Responding to measles outbreak in Uganda’s Kyenjojo District

L-R: Uganda Ministry of Health Epidemiologists Ms Drucilla Ssekandi, Dr Patrick Ajuna, Dr Godfrey Ssenyonjo and AFENET M&E Officer Mr Jacob Bibohere reviewing patient registers during an epi investigation at Kyenjojo Hospital.

As measles cases spiral in a couple of countries across the World, Uganda is no exception. Following detection of suspected cases during a community integrated outreach in Hamurongo village – Kitega sub county in Kyenjojo District on 12 January 2024, and similar reports by a community health worker in a neighbouring village (Buranga) a few days later, a measles red flag was raised.

District health authorities proceeded to collect six samples from suspected cases for onward transmission and testing at the Uganda Virus Research Institute in Entebbe, some 470 kilometres and almost four and a half hours away by road from Kyenjojo.

Outbreak confirmation

“On the 19th of January, the in-charge of Bufunjo Health Centre III took the samples to Entebbe and by 4p.m we were sent results that all the six samples were positive for measles and none had rubella. Subsequently the ministry of health declared us as having an outbreak. We were told we now had to plan response activities,” recounted Mr Joseph Mwanguhya, the Kyenjojo District Surveillance Focal Person.

This declaration prompted urgent measures to tackle the situation. Subsequently, led by the Uganda Health ministry and the District Health Team with the support of partners including the African Field Epidemiology Network through the Lifecourse Immunization project, Baylor Uganda and World Health Organization, response activities were activated.

Response activities

Surveillance activities included an epidemiological investigation, case finding through active search, alert management, case management. Early efforts saw 87 cases line listed through active case search in the communities.

“Of these cases, only eleven had gone through the health system and the rest were through active community search, thanks to the support of Baylor Uganda and AFENET,” Mr Mwanguhya observed.

Risk communication efforts saw Health education talks intensified in the health facilities. VHTs and environmental health staff were mobilized to enhance house to house community sensitization and awareness about the highly contagious measles disease.

To slow the spread of the deadly viral disease, the district deployed 62940 doses of the Measles Rubella vaccine with immediate focus on the most affected sub-counties of Kitega, Kinyegaramire, Kifuuka, Bufunjo.

According to the WHO, being vaccinated is the best way to prevent getting sick with measles or spreading it to other people. Any non-immune person (not vaccinated or vaccinated but did not develop immunity) can become infected, with young children and pregnant persons are at highest risk of severe measles complications.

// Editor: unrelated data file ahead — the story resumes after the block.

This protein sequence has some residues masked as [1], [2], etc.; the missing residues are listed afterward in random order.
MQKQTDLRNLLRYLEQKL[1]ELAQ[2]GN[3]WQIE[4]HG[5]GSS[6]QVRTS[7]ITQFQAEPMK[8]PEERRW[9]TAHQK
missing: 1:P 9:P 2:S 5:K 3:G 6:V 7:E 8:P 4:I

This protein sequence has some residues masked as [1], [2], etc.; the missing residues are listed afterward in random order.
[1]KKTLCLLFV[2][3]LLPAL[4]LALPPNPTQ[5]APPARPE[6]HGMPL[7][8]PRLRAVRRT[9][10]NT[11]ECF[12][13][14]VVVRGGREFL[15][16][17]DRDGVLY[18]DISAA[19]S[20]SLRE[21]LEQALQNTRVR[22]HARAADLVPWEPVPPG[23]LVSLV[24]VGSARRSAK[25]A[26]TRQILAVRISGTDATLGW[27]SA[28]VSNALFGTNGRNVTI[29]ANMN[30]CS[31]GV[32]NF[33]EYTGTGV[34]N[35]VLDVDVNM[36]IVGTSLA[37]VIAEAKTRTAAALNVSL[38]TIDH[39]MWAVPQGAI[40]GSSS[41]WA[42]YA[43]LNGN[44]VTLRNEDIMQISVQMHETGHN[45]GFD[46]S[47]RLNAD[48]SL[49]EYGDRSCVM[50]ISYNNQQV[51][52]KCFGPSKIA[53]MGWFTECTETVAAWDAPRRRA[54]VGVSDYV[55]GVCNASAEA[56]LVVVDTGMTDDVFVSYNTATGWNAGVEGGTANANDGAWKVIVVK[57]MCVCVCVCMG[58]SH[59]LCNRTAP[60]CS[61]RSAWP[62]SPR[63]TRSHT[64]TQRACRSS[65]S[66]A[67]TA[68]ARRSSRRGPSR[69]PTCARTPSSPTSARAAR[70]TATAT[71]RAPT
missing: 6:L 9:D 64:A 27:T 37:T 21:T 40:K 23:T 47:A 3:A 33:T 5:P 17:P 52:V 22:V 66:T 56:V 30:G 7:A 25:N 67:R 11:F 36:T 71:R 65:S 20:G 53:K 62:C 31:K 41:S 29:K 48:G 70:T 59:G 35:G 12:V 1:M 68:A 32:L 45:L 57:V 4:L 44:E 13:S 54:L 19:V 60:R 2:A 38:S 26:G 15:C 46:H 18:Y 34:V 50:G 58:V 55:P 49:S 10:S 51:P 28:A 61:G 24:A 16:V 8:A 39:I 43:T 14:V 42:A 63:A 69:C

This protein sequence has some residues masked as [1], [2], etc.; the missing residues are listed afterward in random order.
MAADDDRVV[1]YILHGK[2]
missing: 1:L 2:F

While lauding the efforts of the responders, Assistant District Health Officer (for environmental health), Ms Anyonga Prisca, said the health department was committed to ensuring that the current vaccination efforts reach everyone who needs it. “We would like to see, among other interventions, our vaccination coverage goes up and sustained at good levels. We shall also put in place sustainable measures to ensure that we don’t have a reoccurrence for this specific outbreak, but also others.”

Children getting the MR vaccine in Kinyegaramire

Measles vaccination coverage is less than 95% at most of the health units leaving most of the vulnerable categories exposed as depicted in the vaccination status of the initial line listed cases below:

Vaccination status per age category

Not Immunised   
Grand Total   

Drivers of current outbreak

·        An early action review assessment at the onset of the outbreak reported these as: Inadequate linkages between the health system and community in terms of surveillance (exhibiting knowledge gaps on community based disease surveillance and many village health teams were found inactive)

·        Poor accessibility to health services in some of the sub counties (with 57% of the population in the affected area having to move between 5 and 9 kilometers to access health care)

·        Poor health seeking behaviour (with many of those most affected subscribing to religious affiliations with an apathetic approach of vaccination)

Way forward

Increasing outreaches to take vaccination services closer to the people, engaging religious leaders to get buy-in, and boosting risk communication and community engagement to counter the many myths that abound and generating demand for vaccination services rank high. But as the district surveillance focal person pointed out while presenting the 5th situation report, funding remains a major limiting factor.

Partners in a debrief meeting at the Kyenjojo District Health offices
Uganda Health ministry epidemiologists and AFENET team interacting with vaccinators at St Francis Community Health Centre in Kanyegaramire, Kyenjojo District
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